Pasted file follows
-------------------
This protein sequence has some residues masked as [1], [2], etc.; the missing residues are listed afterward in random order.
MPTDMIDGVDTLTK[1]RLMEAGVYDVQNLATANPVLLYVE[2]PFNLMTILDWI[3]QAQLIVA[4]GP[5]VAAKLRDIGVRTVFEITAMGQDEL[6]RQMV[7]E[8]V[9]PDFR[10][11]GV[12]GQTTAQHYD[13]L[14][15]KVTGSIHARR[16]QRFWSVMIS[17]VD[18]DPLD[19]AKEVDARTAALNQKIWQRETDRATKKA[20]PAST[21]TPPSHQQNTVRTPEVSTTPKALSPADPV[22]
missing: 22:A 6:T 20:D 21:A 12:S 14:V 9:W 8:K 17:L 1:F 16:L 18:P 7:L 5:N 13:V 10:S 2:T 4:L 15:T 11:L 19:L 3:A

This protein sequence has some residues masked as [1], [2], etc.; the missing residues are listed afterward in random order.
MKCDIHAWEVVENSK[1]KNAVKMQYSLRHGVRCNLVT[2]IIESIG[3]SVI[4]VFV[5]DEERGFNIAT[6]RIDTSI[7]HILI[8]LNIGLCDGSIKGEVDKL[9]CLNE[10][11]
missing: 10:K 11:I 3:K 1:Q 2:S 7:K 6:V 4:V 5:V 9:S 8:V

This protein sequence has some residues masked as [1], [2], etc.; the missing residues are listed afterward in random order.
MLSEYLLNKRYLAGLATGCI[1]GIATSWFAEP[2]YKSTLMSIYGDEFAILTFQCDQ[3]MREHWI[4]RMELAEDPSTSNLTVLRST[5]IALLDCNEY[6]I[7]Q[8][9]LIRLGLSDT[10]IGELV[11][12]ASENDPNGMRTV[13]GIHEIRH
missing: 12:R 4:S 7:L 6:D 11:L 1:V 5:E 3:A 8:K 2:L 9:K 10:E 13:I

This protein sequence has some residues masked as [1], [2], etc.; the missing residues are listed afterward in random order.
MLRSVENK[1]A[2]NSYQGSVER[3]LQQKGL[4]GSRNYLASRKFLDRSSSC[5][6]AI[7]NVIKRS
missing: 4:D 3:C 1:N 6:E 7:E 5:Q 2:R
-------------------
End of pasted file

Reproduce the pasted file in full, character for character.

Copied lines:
This protein sequence has some residues masked as [1], [2], etc.; the missing residues are listed afterward in random order.
MPTDMIDGVDTLTK[1]RLMEAGVYDVQNLATANPVLLYVE[2]PFNLMTILDWI[3]QAQLIVA[4]GP[5]VAAKLRDIGVRTVFEITAMGQDEL[6]RQMV[7]E[8]V[9]PDFR[10][11]GV[12]GQTTAQHYD[13]L[14][15]KVTGSIHARR[16]QRFWSVMIS[17]VD[18]DPLD[19]AKEVDARTAALNQKIWQRETDRATKKA[20]PAST[21]TPPSHQQNTVRTPEVSTTPKALSPADPV[22]
missing: 22:A 6:T 20:D 21:A 12:S 14:V 9:W 8:K 17:L 1:F 16:L 18:P 7:L 5:N 13:V 10:S 2:T 4:L 15:T 11:L 19:L 3:A

This protein sequence has some residues masked as [1], [2], etc.; the missing residues are listed afterward in random order.
MKCDIHAWEVVENSK[1]KNAVKMQYSLRHGVRCNLVT[2]IIESIG[3]SVI[4]VFV[5]DEERGFNIAT[6]RIDTSI[7]HILI[8]LNIGLCDGSIKGEVDKL[9]CLNE[10][11]
missing: 10:K 11:I 3:K 1:Q 2:S 7:K 6:V 4:V 5:V 9:S 8:V

This protein sequence has some residues masked as [1], [2], etc.; the missing residues are listed afterward in random order.
MLSEYLLNKRYLAGLATGCI[1]GIATSWFAEP[2]YKSTLMSIYGDEFAILTFQCDQ[3]MREHWI[4]RMELAEDPSTSNLTVLRST[5]IALLDCNEY[6]I[7]Q[8][9]LIRLGLSDT[10]IGELV[11][12]ASENDPNGMRTV[13]GIHEIRH
missing: 12:R 4:S 7:L 6:D 11:L 1:V 5:E 3:A 8:K 2:L 9:K 10:E 13:I

This protein sequence has some residues masked as [1], [2], etc.; the missing residues are listed afterward in random order.
MLRSVENK[1]A[2]NSYQGSVER[3]LQQKGL[4]GSRNYLASRKFLDRSSSC[5][6]AI[7]NVIKRS
missing: 4:D 3:C 1:N 6:E 7:E 5:Q 2:R